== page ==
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Methane (CH4)

   Methane (CH4) is the most significant greenhouse gas after CO2, and is emitted into the atmosphere from various sources including wetlands, rice paddy fields, ruminant animals, natural gas production and biomass burning. CH4 is primarily removed from the atmosphere by photochemical reaction with very reactive and unstable hydroxyl (OH) radicals.
   The results of WDCGG analysis show that the global mean annual atmospheric CH4 mole fraction was 1,869 ppb in 2018, an increase of 10 ppb from the previous year. This is 159% higher than the pre-industrial level (722 ppb).


JMA Observation

   JMA observes surface concentrations of methane (CH4) at three stations in Japan.
   The upper panel of the figures below shows a time-series representation of CH4 mole fractions at these stations, and the lower panel shows growth rates. The mole fraction at Ryori is higher than those at the other two stations because the station is located at a higher latitude. The values are generally higher at Yonagunijima than those at Minamitorishima despite the almost identical latitudes of the two locations. This reflects the influence of anthropogenic emissions from the Asian continent, especially from autumn to spring.

Time-series representation of CH4 mole fractions and growth rates recorded at JMA observatories

Time-series representation of CH4 mole fractions (upper panel) and growth rates (lower panel) recorded at JMA observatories
In the upper panel, monthly mean mole franctions and those with seasonal variations removed are shown.
Provisional values are included.

Globally averaged mole fractions

   The figure below shows a time-series representation of globally averaged CH4 mole fractions as analyzed by the WDCGG using statistical methods.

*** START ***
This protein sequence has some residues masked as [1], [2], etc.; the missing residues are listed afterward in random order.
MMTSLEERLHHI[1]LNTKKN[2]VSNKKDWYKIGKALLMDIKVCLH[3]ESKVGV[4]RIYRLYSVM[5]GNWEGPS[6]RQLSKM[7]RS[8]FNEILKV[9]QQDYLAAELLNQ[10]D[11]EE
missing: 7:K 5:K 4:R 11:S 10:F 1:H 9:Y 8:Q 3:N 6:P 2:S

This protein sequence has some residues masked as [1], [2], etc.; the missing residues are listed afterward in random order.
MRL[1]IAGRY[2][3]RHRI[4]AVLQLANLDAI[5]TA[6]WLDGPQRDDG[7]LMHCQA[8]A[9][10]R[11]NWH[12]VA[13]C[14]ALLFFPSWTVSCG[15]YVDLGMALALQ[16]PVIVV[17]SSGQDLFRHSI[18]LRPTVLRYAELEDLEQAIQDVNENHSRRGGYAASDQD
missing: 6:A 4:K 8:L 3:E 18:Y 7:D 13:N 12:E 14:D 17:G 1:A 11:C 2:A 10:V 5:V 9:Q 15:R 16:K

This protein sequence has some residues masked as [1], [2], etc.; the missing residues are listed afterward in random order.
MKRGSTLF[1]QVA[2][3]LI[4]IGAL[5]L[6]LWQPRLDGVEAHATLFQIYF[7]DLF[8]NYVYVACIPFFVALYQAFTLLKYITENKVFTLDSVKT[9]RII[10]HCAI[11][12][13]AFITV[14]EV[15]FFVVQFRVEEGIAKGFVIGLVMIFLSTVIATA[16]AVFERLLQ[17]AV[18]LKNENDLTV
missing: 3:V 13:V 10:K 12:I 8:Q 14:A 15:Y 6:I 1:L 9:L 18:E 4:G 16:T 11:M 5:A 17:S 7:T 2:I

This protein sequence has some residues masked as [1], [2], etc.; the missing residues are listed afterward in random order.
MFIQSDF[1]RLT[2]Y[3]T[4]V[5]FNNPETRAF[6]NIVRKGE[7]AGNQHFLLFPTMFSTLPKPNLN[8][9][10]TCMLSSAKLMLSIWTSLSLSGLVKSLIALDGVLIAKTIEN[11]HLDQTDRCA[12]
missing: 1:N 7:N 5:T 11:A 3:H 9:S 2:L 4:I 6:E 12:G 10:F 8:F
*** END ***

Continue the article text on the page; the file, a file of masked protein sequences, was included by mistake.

Values show an increasing tendency except in the early 2000s.

Time-series representation of globally averaged CH4 mole fractions

Time-series representation of globally averaged CH4 mole fractions
Blue: monthly mean mole fractions. Red: monthly mean with seasonal variations removed.

Zonally averaged mole fractions

   The figure below shows variations in zonally averaged atmospheric CH4 mole fractions analyzed using data submitted to the WDCGG from fixed stations and some ships. The values decline southward from mid and high latitudes of the Northern Hemisphere. As CH4 sources are mainly terrestrial, the Northern Hemisphere has a larger impact on related variations than the Southern Hemisphere.
   Growth rates were generally lower in the 1990s than in the 1980s, when global mean CH4 mole fractions increased with greater emissions from anthropogenic sources such as agricultural and industrial activity. The trend was rather flat from 1999 to 2006, suggesting a balance between CH4 removal and emission. Values have shown an increase again since 2007, but the mechanism behind this trend is not fully understood. Against such a background, CH4 variations need to be monitored closely.

Time-series representation of zonally averaged CH4 mole fractions

Time-series representation of zonally averaged CH4 mole fractions

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